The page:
Heart diseases are the second leading cause of death in Canada after cancer, so it’s crucial to identify the problem at the earliest and to nip it in the bud! However, in order to mitigate a problem, you must first understand it and identify the symptoms that indicate its onset.

Hence, here’s a step-by-step guide to help you identify someone is having a stroke:

What is a Stroke?

A stroke happens when blood flow to your brain is interrupted by a clot in the blood vessels or the arteries. This results in a shortage of oxygen supply to your brain, leading to brain damage.

Strokes are different from a heart attack because in a heart attack, it’s usually the blood flow to your heart that’s interrupted by a clot. So it won’t be wrong to call a stroke a brain attack.

Signs of a Stroke

Now that we know that a stroke is different from a heart attack, it’s a given that the signs and symptoms vary as well. There are many different ways in which you can identify a stroke. However, the most effective and easy-to-remember is the one below:


Acting FAST

Fast is just another method or step-by-step checklist that can help you identify what a stroke looks like. It stands for Face, Arms, Speech and Time. This means that these are the four factors that you should refer to if you feel a stroke coming.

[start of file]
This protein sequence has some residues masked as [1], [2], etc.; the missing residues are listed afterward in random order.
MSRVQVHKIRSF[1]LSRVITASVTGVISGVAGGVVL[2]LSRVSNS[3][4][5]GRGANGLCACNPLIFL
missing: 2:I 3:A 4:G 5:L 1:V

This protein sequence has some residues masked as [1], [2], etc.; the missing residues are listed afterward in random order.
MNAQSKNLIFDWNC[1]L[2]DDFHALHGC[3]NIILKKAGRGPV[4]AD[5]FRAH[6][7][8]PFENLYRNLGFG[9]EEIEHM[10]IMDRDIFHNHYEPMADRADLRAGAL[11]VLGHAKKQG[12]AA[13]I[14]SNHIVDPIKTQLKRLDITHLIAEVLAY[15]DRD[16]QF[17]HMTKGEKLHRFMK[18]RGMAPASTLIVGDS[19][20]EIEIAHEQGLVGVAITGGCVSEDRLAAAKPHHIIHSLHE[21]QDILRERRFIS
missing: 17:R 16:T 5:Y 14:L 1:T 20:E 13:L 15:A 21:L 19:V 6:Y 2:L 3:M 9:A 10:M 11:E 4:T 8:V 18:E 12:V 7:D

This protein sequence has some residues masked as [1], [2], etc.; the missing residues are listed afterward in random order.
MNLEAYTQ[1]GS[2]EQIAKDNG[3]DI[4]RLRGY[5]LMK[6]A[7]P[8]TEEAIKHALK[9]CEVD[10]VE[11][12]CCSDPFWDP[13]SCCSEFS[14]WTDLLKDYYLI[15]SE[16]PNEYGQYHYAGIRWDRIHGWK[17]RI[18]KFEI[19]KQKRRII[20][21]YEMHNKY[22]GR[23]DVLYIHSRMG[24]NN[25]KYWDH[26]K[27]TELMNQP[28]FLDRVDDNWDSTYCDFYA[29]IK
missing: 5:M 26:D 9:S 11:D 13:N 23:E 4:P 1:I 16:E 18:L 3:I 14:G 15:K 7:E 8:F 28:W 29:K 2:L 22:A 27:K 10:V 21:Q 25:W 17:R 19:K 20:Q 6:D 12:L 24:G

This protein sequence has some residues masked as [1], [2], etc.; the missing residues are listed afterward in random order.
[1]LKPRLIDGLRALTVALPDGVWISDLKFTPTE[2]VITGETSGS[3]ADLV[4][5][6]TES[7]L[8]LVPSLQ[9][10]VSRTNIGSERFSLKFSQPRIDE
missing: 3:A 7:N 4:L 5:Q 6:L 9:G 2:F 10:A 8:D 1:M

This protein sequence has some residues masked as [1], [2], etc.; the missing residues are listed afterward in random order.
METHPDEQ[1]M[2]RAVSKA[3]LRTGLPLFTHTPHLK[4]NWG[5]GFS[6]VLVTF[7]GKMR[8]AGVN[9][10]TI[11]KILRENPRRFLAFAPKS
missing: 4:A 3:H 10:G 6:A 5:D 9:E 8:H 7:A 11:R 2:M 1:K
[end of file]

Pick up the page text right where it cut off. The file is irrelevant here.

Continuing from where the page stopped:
Facial expressions are integral to identifying an oncoming stroke. Ask the person experiencing the stroke to smile. If the smile is droopy, that’s strike one. Because vital blood supply to the brain is interrupted, your brain malfunctions, resulting in facial muscles to act abnormally.


Check for the functionality of their arm muscles. Ask the patient to elevate both their arms, if they have difficulty in doing so, or if one arm is higher than the other, they might be having a stroke because the brain isn’t able to complete the task or send proper signals to their arms.


Impaired speech is another vital sign of a stroke. Ask the person to say something, like a tongue twister. If their speech keeps breaking down and their words end up slurred, it’s time for you to call for help.


This is the make or break factor. Timeliness is most important in saving the patient’s life. If you identify any of the above signs don’t hesitate to call 911.

Other symptoms

Impaired or blurred vision, loss of balance or coordination and dizziness; all indicate an onset of a stroke. In all events, call for professional assistance immediately.

In the meantime, to keep the patient alive, sign up for our Red Cross life support and First Aid training classes Across British Columbia. Don’t let a stroke take a strike at your friend and contact us now!